Thursday, October 2, 2008

Genesis 1:29-30

Another Scripture verse often cited by those who see the prelapsarian (i.e., pre-Fall) world as devoid of predators is Genesis 1:29-30. Ralph D. Winter, for example, has this to write,
Yet in the very first chapter of the Bible both the animal life and humans mentioned there are clearly described as non-carnivorous, meaning that they did not kill each other {Genesis 1:29}.
But the verses in question simply do not characterize the animals at all. Rather, they make a positive statement about God's being the One who provides for man and all the animals. In Genesis 1:29-30, there is absolutely no prohibition made, and only a modern desire to absolve God of the creation of predatory animals could lead to anyone's inferring such a prohibition. Here are the verses (from the ESV)...
And God said, Behold, I have given you every plant yielding seed that is on the face of all the earth, and every tree with seed in its fruit. You shall have them for food. And to every beast of the earth and to every bird of the heavens and to everything that creeps on the earth, everything that has the breath of life, I have given every green plant for food.
The context here is what is known as the dominion mandate. God is here telling man that he has both the privilege and responsibility of caring for the rest of the created order. It is likely that God is emphasizing the fact that green plants form the basis for the food chains of all land life. It may also be that God is emphasizing that all such plants are meant to be useful as food. (Genesis 1 is, of course, the most abbreviated of creation accounts; in the longer version that appears in chapter 2, there is a prohibition made--one not mentioned in chapter 1--when God says that Adam is not to eat of the fruit of one particular tree.)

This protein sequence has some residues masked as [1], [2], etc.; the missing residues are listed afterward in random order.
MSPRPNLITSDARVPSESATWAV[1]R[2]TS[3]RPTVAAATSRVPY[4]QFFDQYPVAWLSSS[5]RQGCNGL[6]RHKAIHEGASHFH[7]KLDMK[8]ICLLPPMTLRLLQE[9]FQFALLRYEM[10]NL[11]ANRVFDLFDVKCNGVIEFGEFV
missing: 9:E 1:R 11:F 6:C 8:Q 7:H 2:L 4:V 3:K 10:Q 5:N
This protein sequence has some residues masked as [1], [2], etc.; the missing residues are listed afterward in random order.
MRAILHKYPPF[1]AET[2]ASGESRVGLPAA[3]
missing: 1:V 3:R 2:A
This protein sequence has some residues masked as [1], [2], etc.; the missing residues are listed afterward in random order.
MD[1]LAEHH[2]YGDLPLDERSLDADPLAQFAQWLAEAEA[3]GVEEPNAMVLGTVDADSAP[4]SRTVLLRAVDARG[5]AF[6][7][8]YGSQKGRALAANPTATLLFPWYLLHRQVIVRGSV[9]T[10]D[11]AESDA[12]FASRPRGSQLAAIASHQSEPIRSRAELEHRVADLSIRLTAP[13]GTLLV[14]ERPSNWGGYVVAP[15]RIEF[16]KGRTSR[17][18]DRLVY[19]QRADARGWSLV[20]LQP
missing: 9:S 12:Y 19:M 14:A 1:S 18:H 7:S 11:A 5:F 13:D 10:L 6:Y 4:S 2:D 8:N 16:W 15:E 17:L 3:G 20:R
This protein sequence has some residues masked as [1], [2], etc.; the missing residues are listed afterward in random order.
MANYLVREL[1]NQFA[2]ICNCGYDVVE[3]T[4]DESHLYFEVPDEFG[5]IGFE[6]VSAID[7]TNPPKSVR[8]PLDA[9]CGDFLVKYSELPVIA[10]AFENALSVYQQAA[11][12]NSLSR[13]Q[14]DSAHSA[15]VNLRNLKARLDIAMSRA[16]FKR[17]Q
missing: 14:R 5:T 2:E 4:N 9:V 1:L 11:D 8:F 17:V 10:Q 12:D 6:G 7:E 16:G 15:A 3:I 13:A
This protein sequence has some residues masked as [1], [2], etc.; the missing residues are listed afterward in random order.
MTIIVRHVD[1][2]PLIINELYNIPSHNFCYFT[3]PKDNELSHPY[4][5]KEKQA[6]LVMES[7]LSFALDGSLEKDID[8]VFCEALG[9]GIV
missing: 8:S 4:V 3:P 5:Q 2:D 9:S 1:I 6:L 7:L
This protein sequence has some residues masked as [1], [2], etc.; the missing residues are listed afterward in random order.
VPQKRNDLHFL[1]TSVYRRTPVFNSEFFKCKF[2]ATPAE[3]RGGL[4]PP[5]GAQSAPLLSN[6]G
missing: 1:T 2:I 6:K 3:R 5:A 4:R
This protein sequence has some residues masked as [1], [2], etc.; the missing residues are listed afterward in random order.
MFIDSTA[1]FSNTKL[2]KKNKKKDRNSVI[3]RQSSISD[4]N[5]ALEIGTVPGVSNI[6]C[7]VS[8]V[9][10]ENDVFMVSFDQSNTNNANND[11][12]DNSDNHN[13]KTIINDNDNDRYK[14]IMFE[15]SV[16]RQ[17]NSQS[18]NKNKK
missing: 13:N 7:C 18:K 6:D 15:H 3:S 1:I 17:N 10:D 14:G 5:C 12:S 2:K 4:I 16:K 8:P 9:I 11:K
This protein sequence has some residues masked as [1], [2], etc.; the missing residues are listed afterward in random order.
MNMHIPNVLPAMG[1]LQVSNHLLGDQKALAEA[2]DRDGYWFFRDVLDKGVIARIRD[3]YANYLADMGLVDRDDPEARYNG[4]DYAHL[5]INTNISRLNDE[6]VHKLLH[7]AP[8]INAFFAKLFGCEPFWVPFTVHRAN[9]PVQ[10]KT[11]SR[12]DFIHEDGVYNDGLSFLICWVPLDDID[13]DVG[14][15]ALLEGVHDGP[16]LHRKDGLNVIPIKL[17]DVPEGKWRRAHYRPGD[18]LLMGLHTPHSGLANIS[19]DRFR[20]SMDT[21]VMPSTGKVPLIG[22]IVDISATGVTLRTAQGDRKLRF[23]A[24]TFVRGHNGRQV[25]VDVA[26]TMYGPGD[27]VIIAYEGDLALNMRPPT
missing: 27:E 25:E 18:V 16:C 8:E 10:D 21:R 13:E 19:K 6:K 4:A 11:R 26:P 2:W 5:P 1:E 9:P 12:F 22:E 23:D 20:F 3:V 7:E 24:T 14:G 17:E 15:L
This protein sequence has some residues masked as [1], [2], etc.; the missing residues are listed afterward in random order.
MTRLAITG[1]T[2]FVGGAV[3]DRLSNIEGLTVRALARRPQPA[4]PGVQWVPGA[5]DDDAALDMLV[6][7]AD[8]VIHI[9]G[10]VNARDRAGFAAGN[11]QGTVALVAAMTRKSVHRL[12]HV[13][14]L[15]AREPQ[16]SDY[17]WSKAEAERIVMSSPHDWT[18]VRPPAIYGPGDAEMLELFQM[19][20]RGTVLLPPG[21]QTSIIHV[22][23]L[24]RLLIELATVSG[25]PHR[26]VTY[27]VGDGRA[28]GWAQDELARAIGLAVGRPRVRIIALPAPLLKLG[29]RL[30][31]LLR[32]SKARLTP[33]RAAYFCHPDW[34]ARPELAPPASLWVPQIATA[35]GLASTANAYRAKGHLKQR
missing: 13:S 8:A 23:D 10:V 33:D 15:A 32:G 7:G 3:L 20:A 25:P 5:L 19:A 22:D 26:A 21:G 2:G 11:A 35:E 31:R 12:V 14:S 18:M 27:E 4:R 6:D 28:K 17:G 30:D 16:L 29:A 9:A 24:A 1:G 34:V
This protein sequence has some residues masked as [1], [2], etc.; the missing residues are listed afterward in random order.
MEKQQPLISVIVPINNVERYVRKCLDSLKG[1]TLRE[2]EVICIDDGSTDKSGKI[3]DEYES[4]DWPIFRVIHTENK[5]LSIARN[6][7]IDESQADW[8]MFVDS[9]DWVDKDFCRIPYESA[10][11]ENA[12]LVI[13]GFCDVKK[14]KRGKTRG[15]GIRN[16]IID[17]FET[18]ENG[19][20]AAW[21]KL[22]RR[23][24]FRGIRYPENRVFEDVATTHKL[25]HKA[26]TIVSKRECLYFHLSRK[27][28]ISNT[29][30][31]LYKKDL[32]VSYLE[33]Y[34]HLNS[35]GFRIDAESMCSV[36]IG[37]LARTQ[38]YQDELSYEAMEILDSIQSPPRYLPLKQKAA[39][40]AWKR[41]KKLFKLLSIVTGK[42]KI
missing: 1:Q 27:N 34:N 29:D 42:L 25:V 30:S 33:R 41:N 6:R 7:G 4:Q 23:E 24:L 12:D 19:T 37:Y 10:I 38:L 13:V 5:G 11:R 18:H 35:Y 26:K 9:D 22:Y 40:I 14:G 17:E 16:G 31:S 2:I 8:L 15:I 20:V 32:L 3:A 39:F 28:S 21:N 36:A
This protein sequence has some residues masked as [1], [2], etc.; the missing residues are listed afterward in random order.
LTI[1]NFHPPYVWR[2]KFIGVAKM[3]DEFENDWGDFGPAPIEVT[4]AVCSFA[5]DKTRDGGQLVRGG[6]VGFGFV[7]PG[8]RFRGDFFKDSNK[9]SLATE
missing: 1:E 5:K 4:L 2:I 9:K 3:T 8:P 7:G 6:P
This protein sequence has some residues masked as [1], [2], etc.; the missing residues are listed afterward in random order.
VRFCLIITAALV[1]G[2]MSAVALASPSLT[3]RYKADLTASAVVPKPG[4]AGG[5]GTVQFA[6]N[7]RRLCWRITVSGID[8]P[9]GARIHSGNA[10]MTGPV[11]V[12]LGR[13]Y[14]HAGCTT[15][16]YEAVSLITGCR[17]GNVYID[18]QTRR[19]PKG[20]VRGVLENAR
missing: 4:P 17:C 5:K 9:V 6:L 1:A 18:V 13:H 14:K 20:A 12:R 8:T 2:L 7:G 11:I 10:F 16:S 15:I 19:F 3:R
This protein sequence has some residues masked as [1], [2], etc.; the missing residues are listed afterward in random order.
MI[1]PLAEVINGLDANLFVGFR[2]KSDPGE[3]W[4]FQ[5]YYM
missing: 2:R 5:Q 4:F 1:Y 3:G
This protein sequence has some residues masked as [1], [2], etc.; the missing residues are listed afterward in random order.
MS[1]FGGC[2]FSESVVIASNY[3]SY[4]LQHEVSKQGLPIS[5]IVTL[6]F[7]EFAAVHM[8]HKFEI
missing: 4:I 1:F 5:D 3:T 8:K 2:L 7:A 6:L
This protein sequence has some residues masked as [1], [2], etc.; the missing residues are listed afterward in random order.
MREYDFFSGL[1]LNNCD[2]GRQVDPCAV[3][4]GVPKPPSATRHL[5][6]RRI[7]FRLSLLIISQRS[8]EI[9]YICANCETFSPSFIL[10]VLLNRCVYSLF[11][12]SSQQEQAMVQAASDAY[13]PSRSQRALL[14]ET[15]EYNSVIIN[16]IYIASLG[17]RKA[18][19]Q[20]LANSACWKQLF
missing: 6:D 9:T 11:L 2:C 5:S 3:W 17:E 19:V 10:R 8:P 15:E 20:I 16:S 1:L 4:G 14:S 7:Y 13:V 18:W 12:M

Whatever God's revelatory intentions in Genesis 1:29-30, they do not include saying that carnivory was not a part of life up until that time. Such an understanding requires eisegesis--reading into the passage something that is not there.

Perhaps a similar example will clarify this. Let's say my family is going on a two-week vacation that happens to coincide with the week during which you will have moved out of your old home but are unable yet to move into your new one. We arrange that you willl stay at our house while we're gone. As we are leaving, my wife says, "We stocked the refrigerator for your sakes--make sure the kids know to help themselves." Do you take that as a prohibition against your eating the fruit in the basket on the kitchen table? Will you deliberately avoid the fresh-baked bread on the counter or the goodies stacked in the pantry? Of course not!

Using the Genesis 1 passage to build a doctrine denying animal death (at that stage of creation) is likewise logically untenable. And the motivation for doing such hermeneutical gymnastics is a modern misunderstanding about the beauty of the ecologies with which God has filled the land and seas ever since He first created life.

As serious students of God's revelation to us, we should at all costs avoid building doctrines around what amount to mere inferences on our part. This is especially true when the rest of His revelation to us--the remainder of Scripture and the evidence from nature--strongly asserts a contrary conclusion. God is indeed the Creator and Sustainer of all life--including the lion and the eagle--and He calls all that creation "very good." (So do I.)

No comments: